“MR KIMBERLEY” aka Sam Lovell AM has donated his personal archive of photos and memorabilia to the WA State Library.
One of the stolen generation, he was taken from his family in 1936 when he was only three years old.
He grew up working the cattle stations along the Gibb River Road.
When working as a stockman he had an old camera he carried around with him as he travelled the roads.
He’d go on to set up tours through the Kimberley with his wife Rosita, attracting a wider audience to the area.
“I’ve always been between the white and the black, and I’m still there, in the middle, helping both,” he said when handing over the memorabilia on Friday September 30.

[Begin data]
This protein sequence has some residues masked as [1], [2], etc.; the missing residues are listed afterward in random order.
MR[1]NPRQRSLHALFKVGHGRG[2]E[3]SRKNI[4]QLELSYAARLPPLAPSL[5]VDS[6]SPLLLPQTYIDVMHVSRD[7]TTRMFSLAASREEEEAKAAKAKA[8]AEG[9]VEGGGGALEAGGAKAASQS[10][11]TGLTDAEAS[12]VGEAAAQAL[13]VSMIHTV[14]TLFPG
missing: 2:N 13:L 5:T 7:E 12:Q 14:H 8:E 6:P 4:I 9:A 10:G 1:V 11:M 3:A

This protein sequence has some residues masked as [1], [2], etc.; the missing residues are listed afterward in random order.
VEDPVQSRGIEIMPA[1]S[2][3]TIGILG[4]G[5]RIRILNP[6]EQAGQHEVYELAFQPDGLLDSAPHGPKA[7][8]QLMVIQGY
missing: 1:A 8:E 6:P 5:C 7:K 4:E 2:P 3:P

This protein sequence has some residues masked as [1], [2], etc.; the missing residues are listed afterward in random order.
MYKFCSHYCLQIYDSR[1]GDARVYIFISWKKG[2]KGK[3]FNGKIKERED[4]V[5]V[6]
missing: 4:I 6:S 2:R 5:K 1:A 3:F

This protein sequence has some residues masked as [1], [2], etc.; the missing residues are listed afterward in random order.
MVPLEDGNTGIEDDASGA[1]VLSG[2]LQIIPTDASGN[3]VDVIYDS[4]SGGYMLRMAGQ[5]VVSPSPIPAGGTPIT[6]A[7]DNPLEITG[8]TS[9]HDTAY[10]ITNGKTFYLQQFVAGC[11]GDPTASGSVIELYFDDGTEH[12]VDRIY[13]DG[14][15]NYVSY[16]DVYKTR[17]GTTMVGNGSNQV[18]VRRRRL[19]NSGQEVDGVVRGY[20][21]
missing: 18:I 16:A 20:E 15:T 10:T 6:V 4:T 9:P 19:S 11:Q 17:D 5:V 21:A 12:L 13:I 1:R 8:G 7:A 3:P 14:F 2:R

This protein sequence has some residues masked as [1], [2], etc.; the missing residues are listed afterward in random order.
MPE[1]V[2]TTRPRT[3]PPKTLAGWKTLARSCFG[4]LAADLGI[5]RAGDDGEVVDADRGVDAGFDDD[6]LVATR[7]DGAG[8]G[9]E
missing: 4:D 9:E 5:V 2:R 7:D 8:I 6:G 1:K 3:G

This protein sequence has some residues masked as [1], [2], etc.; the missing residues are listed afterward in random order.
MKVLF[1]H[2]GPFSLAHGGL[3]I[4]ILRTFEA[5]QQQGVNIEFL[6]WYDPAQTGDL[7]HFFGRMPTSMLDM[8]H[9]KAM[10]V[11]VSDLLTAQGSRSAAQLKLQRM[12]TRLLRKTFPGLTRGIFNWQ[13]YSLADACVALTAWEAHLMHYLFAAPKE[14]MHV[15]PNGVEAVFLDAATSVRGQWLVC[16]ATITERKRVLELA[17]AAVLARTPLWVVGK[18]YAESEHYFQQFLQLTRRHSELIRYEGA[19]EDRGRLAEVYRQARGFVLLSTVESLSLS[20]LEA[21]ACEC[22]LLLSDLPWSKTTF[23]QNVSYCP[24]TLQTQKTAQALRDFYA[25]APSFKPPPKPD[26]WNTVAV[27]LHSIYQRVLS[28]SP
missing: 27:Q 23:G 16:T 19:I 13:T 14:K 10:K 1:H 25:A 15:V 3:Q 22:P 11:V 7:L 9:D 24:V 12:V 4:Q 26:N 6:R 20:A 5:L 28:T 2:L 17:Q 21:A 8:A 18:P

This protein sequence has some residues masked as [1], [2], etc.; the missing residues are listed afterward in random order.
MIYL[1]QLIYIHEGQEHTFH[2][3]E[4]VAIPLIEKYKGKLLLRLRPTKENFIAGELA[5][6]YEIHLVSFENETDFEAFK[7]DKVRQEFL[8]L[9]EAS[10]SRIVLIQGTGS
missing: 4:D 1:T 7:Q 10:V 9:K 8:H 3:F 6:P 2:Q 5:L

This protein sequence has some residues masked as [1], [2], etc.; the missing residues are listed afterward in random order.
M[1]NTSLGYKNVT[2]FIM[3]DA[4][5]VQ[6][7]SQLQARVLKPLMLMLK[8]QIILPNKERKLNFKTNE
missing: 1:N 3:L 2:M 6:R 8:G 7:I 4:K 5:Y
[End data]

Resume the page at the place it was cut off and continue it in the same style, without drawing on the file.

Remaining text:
Perth MP John Carey told Mr Lovell he was a “living encyclopaedia”. He says his tale is “an important story to tell, one of national significance. There wouldn’t be many people who know our great Kimberley region and the land as well as Sam.
“On top of that, he has contributed greatly to establishing the Indigenous tourism industry which helps creates jobs and boosts the regional economy.”
The state government’s also granted $35,000 to film a documentary at Moola Bulla station to tell the story of Mr Lovell’s early life.
Mr Carey said “there are so many museums and collections about European settlement, but what is important is that we need to keep collecting the stories and histories of Indigenous people in our country”.